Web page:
Complete Streets Safety Assessments (CSSA)

SafeTREC is offering free Complete Streets Safety Assessments (CSSA) to California local agencies with a population of over 25,000 people. CSSAs are comprehensive transportation safety assessments that focus on pedestrian and bicycle safety. They help local agencies identify and implement traffic safety solutions that lead to improved safety for all users of California’s roadways.

The CSSA program is funded by the California Office of Traffic Safety, through the National Highway Traffic Safety Administration. Up until 2018, the program was coordinated by the Tech Transfer program at UCB.

Graphic overview of Safety Assessment Program History


The Complete Streets Safety Assessment (CSSA)

When a local agency applies for a CSSA and is approved for a study, a team of two safety experts in the fields of traffic engineering and planning are assigned to conduct the study for the community. The experts conduct a thorough phone interview of local agency staff and then schedule a visit to the city or county to observe traffic conditions in the field. They review available safety data such as Statewide Integrated Traffic Reporting System (SWITRS) and Office of Traffic Safety (OTS) rankings. Based on the available collision data and discussions with local agency staff, a list of intersections and roadway segments with the highest rates of collisions is proposed for the assessment. The experts then visit the city, county, or campus for one day to conduct an assessment. The site visit is conducted at various locations (focus areas), as determined in coordination with local agency staff. The observations made during the field audit are used to suggest policies and physical improvements that could enhance motor vehicle, pedestrian and bicycle safety and accessibility. The experts then prepare a report summarizing their findings and suggestions.

The suggestions made in the reports are all customized to each community and their needs. The suggestions include, but are not limited to the following subjects:

  • Traffic signal equipment
  • Traffic signal timing and coordination
  • Sight distance
  • Speed
  • School zones traffic
  • Pedestrian/bicycle facilities 
  • Signing and pavement marking
  • Geometry of intersection/roadway
  • Policies and Procedures 
  • Public Education and Outreach
  • Funding
  • Enforcement 

The CSSAs help agencies in their planning for traffic safety projects. The suggestions could be included into Capital Improvement Projects and Pedestrian/Bicycle Master Plans. One other way the program helps local agencies is by providing a tool for communication among departments within a local agency, as well as with Caltrans and other stakeholders, to discuss opportunities for enhancing safety for all users of public roadways. The CSSAs give agencies a resource or a supporting document for applying for funding.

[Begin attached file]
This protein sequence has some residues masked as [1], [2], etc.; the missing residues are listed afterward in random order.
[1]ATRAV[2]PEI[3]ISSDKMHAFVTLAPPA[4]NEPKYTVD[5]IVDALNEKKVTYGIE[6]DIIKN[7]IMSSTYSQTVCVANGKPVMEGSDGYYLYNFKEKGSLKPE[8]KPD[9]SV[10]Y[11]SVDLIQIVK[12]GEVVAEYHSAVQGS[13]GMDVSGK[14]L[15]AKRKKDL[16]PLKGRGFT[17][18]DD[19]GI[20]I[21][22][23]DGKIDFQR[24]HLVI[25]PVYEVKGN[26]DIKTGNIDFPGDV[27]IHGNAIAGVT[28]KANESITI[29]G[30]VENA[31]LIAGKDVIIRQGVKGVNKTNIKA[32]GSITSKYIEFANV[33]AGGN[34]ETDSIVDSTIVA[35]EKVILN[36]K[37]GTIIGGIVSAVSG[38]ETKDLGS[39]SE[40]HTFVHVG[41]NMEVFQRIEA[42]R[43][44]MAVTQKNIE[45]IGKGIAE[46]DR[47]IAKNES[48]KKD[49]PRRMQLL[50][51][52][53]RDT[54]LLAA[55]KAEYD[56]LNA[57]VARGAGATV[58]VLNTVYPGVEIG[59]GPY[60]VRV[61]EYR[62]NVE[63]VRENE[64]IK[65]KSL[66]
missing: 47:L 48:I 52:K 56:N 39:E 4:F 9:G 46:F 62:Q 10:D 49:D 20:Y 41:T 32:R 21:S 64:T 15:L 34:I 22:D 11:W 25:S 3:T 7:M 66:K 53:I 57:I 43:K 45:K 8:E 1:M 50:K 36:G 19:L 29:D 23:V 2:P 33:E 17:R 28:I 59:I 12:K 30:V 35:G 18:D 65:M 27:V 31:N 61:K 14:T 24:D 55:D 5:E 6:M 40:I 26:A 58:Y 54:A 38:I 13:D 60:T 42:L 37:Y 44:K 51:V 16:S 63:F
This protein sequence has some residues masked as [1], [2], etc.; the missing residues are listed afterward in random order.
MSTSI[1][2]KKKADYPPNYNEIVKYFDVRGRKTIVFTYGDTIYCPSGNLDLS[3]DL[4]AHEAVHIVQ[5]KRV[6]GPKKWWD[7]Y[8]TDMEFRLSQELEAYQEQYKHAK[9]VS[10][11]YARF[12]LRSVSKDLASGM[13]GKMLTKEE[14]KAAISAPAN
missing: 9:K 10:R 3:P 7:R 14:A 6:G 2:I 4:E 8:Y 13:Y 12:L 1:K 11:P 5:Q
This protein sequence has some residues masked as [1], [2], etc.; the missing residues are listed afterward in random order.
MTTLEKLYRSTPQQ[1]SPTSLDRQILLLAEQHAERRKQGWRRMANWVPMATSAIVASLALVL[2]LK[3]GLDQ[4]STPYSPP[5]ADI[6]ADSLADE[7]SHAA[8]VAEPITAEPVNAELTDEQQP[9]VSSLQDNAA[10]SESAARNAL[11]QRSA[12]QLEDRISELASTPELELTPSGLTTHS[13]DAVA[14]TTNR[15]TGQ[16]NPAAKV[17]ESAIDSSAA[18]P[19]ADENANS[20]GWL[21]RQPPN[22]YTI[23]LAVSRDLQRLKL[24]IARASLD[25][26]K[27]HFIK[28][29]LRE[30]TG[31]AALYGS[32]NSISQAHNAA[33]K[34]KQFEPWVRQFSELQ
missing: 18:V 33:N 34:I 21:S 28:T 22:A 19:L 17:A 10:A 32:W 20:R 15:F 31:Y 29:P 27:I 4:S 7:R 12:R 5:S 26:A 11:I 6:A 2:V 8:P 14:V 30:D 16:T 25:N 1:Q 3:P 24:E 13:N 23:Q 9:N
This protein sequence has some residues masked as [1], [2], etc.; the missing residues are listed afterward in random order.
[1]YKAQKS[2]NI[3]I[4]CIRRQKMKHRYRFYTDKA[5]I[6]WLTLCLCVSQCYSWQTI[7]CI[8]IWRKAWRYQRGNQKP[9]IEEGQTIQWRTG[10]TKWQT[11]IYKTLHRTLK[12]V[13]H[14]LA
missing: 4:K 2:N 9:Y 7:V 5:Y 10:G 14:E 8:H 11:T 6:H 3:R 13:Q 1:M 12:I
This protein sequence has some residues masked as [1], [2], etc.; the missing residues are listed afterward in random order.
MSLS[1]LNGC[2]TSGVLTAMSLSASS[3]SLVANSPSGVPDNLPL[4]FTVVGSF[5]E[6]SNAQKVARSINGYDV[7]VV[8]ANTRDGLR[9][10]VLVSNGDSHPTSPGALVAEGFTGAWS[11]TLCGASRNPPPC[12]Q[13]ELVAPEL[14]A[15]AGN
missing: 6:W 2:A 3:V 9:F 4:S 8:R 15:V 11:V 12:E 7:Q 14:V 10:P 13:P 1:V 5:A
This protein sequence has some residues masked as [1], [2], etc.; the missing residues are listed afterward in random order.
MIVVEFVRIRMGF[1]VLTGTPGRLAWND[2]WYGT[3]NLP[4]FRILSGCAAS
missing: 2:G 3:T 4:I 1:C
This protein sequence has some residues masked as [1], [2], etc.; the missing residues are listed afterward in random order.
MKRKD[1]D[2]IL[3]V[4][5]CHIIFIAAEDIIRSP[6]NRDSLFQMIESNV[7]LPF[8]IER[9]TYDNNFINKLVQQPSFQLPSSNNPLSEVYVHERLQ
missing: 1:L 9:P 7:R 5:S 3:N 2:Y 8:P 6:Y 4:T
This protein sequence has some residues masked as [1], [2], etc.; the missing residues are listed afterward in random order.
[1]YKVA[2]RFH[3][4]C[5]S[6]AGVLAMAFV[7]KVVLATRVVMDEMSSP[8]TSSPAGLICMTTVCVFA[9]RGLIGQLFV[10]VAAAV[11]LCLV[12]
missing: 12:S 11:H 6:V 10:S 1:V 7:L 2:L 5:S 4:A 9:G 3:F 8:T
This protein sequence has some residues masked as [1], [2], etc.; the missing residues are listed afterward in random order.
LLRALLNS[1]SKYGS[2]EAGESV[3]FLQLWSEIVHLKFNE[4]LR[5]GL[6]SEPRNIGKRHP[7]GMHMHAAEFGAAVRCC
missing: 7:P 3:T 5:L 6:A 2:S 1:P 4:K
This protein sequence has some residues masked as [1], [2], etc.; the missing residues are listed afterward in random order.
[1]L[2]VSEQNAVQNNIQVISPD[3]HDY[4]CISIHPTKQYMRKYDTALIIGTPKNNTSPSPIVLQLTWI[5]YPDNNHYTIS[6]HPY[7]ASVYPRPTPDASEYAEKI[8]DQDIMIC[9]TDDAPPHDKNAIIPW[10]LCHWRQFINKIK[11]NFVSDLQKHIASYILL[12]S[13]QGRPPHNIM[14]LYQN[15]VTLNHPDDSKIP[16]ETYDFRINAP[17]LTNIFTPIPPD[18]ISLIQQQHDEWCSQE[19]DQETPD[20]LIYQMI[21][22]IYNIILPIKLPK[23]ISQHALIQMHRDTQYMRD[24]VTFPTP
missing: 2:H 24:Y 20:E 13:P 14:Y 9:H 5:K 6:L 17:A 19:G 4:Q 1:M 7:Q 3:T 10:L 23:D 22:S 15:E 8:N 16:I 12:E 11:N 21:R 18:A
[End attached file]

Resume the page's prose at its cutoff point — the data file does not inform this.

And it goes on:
Apply now for a CSSA

Applications for the 2019 CSSA program are currently closed. Stay tuned for details on the next application cycle! If you have questions about the program, please contact us at: safetrec@berkeley.edu.


Resources

  • Complete Streets and their effect on increasing safety for all road-users (2018): This research brief from UC Berkeley SafeTREC highlights the Complete Streets concept and its effect on increasing  safety for pedestrians and bicyclists in communities.
  • A Technical Guide for Conducting Traffic Safety Assessments for California Communities (2015): This document describes the California Traffic Safety Assessments (TSA) process and provides guidelines for safety evaluators to conduct these assessments. It synthesizes best practices and research on traffic safety applications. This guidebook targets California Communities, but the methods described are applicable for other states. 
  • A Technical Guide for Conducting Pedestrian Safety Assessments for California Communities (2013): Pedestrian Safety Assessments (PSAs) are one approach to improving pedestrian safety within California communities, because a PSA enables local agencies to systematically identify the issues and problems and effective remedial options. This document describes the California PSA process and provides guidelines for evaluators to conduct PSAs. While this book is targeted for application within California, the methods described are applicable outside California. Users of this guidebook outside California should substitute national or locally adopted standards, practices, or references as needed. 
  • A Technical Guide for Conducting Bicycle Safety Assessments for California Communities (2014): Improving bicycle safety has become increasingly important to California communities, yet remains a challenge for many agencies to accomplish. A Bicycle Safety Assessment (BSA) helps identify safety concerns and offers suggestions for improvement. This document describes the California BSA process and provides guidelines for BSA evaluators to conduct BSAs. It synthesizes current best practices and research on bicycling safety and provides guidelines for bicycling safety applications tailored to meet the needs of local communities in California.